Adventure therapy for early psychosis: 3-year results

Poster C33, Wednesday, October 10, 11:30 am - 1:00 pm, Essex Ballroom

Clairélaine Ouellet-Plamondon1,2, Camille Girard3, Amal Abdel-Baki1,2; 1Université de Montréal, 2Centre de recherche du Centre hospitalier de l'Université de Montréal, 3Université du Québec à Montréal

Purpose: Early intervention services (EIS) improve early psychosis outcome however a significant number of persons do not engage or respond to usual interventions and do not achieve functional remission despite EIS. Adventure therapy (AT) offers an alternative approach to improve engagement and recovery. Methods: 26 participants of AT summer program (6 weekly preparatory 2 hours session + 4 days expedition) of 2 EIS. Participants and their clinicians completed scales measuring self-esteem, therapeutic alliance, self-efficacy, functioning, and substance use before, at the end and 6 months after the outdoor expedition. Qualitative interviews were also conducted and analysed to extract mediating factors leading to recovery. Results: 6 months after the expedition, slight improvements are observed on the different measures. The sense of achievement perceived by the participants seems a central aspect of the positive outcome. Conclusions: AT appears to be a complementary intervention which can be integrated in EIS and can benefit participants who do not respond to regular EIS interventions. Further research is warranted to understand the specific ingredients of AT that mediates its possible impacts and to compare it to other type of interventions.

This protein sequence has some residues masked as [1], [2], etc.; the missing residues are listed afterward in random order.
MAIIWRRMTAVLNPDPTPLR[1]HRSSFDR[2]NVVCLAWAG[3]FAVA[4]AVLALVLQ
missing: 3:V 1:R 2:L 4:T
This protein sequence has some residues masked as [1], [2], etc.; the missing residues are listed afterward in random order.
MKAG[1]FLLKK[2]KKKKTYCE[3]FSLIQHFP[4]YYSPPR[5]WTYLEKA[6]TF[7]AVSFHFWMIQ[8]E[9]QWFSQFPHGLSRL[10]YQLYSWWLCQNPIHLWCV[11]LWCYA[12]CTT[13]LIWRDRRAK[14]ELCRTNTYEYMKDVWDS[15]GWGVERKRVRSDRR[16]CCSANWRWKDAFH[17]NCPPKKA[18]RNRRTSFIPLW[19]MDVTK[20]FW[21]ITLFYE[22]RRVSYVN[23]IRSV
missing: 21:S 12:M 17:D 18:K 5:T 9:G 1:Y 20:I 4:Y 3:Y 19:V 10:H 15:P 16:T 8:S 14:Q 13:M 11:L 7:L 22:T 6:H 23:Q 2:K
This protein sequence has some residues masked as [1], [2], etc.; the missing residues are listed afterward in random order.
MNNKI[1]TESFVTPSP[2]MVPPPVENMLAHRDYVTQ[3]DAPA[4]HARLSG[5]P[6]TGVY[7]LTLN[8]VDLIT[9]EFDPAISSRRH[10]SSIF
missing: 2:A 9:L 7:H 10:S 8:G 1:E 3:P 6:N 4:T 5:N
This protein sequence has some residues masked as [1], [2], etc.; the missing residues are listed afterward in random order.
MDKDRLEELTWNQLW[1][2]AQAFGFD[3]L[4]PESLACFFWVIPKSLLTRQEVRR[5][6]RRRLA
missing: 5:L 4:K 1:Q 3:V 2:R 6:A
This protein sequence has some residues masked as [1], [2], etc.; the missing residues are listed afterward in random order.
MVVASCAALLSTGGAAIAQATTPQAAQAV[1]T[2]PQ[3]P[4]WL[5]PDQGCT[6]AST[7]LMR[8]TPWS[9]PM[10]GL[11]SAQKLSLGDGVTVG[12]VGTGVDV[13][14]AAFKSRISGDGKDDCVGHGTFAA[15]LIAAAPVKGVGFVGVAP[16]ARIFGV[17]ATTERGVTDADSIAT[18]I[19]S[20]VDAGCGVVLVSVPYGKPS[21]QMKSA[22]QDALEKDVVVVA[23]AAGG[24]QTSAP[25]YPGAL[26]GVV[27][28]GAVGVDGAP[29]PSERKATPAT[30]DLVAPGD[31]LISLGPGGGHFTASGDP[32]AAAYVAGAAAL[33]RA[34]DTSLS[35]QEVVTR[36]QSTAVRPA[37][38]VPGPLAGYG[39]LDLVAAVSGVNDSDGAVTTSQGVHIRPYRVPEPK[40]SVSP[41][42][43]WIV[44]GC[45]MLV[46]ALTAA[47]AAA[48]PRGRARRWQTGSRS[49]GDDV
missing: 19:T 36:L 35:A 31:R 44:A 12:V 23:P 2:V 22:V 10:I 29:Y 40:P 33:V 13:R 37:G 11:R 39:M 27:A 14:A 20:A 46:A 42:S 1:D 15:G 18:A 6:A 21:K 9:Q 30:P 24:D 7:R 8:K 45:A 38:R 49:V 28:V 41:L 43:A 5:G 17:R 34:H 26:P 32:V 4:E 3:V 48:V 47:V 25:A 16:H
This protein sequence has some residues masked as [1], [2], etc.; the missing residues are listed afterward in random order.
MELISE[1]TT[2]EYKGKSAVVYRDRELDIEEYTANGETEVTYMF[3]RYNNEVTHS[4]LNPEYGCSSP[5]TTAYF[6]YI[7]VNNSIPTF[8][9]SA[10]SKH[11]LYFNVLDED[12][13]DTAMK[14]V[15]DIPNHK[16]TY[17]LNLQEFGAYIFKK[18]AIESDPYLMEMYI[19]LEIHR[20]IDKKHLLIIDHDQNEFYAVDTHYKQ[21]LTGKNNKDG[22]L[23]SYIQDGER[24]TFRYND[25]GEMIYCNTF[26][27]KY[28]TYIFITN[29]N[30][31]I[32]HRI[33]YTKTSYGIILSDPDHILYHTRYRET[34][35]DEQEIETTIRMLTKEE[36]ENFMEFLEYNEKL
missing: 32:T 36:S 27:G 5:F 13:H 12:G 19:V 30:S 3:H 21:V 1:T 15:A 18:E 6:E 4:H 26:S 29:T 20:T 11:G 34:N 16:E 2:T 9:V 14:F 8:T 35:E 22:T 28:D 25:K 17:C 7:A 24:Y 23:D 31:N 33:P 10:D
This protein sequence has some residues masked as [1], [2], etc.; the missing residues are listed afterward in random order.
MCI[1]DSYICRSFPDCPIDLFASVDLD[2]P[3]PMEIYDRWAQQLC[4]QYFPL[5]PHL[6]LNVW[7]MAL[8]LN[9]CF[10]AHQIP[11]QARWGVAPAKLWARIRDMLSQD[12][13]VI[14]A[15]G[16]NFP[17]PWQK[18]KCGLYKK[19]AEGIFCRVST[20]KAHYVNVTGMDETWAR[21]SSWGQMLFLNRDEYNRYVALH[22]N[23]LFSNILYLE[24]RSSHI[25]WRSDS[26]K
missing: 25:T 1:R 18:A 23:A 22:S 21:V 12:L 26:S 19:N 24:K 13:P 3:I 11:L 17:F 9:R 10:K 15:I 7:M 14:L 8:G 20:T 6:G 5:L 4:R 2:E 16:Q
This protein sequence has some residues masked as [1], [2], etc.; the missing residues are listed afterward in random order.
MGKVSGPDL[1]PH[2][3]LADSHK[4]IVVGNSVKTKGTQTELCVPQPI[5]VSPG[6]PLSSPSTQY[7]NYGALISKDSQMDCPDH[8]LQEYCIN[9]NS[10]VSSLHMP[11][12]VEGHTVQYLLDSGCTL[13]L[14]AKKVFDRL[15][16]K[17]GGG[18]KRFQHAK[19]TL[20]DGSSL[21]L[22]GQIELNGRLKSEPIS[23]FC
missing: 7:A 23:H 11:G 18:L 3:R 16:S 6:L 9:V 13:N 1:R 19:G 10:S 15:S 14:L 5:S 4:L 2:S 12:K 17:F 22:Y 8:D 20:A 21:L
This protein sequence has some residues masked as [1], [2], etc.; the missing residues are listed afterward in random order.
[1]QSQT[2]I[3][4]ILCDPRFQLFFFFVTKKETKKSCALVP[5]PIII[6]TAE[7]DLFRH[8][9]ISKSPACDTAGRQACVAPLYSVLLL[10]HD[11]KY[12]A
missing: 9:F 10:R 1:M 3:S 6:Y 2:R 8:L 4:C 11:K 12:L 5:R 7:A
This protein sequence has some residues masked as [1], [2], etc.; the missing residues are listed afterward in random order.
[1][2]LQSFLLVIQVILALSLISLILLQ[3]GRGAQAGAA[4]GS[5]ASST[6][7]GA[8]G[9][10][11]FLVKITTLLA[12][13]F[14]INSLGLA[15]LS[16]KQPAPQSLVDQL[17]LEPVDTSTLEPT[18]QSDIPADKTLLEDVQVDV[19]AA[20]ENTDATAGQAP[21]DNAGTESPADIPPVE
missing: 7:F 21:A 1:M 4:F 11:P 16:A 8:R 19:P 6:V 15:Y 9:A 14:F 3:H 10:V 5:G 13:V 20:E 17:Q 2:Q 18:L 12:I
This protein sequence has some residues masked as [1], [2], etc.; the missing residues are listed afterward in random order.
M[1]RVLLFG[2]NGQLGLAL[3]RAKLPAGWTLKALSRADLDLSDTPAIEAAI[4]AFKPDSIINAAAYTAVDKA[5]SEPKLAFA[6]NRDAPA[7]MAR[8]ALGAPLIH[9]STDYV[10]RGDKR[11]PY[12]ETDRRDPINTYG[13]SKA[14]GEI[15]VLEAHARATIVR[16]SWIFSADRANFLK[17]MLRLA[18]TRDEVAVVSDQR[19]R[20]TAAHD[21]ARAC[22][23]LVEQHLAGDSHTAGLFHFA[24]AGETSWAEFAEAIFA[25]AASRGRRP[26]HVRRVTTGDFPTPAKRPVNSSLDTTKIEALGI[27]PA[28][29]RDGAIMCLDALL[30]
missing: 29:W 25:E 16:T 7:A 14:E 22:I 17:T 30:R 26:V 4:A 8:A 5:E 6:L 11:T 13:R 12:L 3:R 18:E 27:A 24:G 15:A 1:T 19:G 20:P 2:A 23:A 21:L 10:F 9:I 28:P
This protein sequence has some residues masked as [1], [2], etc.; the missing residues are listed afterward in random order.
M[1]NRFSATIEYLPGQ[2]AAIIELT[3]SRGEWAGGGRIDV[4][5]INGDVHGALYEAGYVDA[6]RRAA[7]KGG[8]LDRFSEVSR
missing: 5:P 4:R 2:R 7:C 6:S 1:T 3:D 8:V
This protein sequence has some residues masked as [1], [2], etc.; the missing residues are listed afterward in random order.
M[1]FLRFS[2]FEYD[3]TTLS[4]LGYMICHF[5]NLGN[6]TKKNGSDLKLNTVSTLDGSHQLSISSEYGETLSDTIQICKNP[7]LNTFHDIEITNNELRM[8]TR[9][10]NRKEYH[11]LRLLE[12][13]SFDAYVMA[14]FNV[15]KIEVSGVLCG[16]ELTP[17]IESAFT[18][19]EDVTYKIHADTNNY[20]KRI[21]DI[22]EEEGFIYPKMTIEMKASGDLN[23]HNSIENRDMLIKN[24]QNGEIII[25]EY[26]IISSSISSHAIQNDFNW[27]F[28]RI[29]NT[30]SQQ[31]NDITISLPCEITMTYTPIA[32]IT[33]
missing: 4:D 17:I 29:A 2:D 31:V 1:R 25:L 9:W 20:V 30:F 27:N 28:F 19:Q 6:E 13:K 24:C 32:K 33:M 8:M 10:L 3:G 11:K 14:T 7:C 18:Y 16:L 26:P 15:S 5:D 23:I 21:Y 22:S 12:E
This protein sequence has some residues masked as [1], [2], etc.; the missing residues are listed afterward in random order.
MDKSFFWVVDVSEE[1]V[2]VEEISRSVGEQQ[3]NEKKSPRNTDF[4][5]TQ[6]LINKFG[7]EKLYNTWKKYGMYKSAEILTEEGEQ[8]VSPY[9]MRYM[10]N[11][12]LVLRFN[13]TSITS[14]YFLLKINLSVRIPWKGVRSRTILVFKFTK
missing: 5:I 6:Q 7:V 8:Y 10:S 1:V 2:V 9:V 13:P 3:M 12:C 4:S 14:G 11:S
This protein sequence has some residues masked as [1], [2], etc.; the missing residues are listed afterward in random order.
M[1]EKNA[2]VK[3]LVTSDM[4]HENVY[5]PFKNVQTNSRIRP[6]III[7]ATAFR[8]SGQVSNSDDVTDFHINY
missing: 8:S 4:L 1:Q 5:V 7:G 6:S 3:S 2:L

Topic Area: Psychosocial Interventions

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